Through a close look at the history of the modernist hooked rug, this book raises important questions about the broader history of American modernism in the first half of the twentieth century. Although hooked rugs are not generally associated with the avant-garde, this study demonstrates that they were a significant part of the artistic production of many artists engaged in modernist experimentation. Cynthia Fowler discusses the efforts of Ralph Pearson and of Zoltan and Rosa Hecht to establish modernist hooked rug industries in the 1920s, uncovering a previously undocumented history. The book includes a consideration of the rural workers used to create the modernist narrative of the hooked rug, as cottage industries were established throughout the rural Northeast and South to serve the ever increasing demand for hooked rugs by urban consumers. Fowler closely examines institutional enterprises that highlighted and engaged the modernist hooked rugs, such as key exhibitions at the Museum of Modern Art and the Metropolitan Museum of Art in the 1930s and '40s. This study reveals the fluidity of boundaries among art, craft and design, and the profound efforts of a devoted group of modernists to introduce the general public to the value of modern art.
'The articulation of craft's complex position in modernism is perhaps the most salient of the book's achievements. Fowler's history is straightforward, well referenced and clear.' Textile History
Table of Contents
Contents: Introduction: positioning the modernist hooked rug within the history of American art, craft and design; Beginnings: traditional and modern converged; The design workshop and the New Age association; Hooked rug production in North Carolina and Maine; Hooked rugs for the modern American home; Hooked rugs and the art in industry effort; Epilogue: the modernist hooked rug in retrospect; Bibliography and further reading; Index.
About the Series
The Histories of Material Culture and Collecting provides a forum for the broad study of object acquisition and collecting practices in their global dimensions from 1700 to 1950. The series seeks to illuminate the intersections between material culture studies, art history, and the history of collecting. It takes as its starting point the idea that objects both contributed to the formation of knowledge in the past and likewise contribute to our understanding of the past today. The human relationship to objects has proven a rich field of scholarly inquiry, with much recent scholarship either anthropological or sociological rather than art historical in perspective. Underpinning this series is the idea that the physical nature of objects contributes substantially to their social meanings, and therefore that the visual, tactile, and sensual dimensions of objects are critical to their interpretation. This series therefore seeks to bridge anthropology and art history, sociology and aesthetics. It encompasses the following areas of concern: 1. Material culture in its broadest dimension, including the high arts of painting and sculpture, the decorative arts (furniture, ceramics, metalwork, etc.), and everyday objects of all kinds. 2. Collecting practices, be they institutionalized activities associated with museums, governmental authorities, and religious entities, or collecting done by individuals and social groups. 3. The role of objects in defining self, community, and difference in an increasingly international and globalized world, with cross-cultural exchange and travel the central modes of object transfer. 4. Objects as constitutive of historical narratives, be they devised by historical figures seeking to understand their past or in the form of modern scholarly narratives. The series publishes interdisciplinary and comparative research on objects that addresses one or more of these perspectives and includes monographs, thematic studies, and edited volumes of essays.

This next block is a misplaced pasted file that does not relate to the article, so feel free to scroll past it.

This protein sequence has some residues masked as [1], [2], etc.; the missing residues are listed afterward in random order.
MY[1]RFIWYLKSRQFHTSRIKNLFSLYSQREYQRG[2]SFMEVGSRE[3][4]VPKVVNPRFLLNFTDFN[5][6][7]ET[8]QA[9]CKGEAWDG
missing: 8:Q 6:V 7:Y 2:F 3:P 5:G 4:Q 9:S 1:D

BISAC Subject Codes/Headings:
- ART / History / Contemporary (1945-)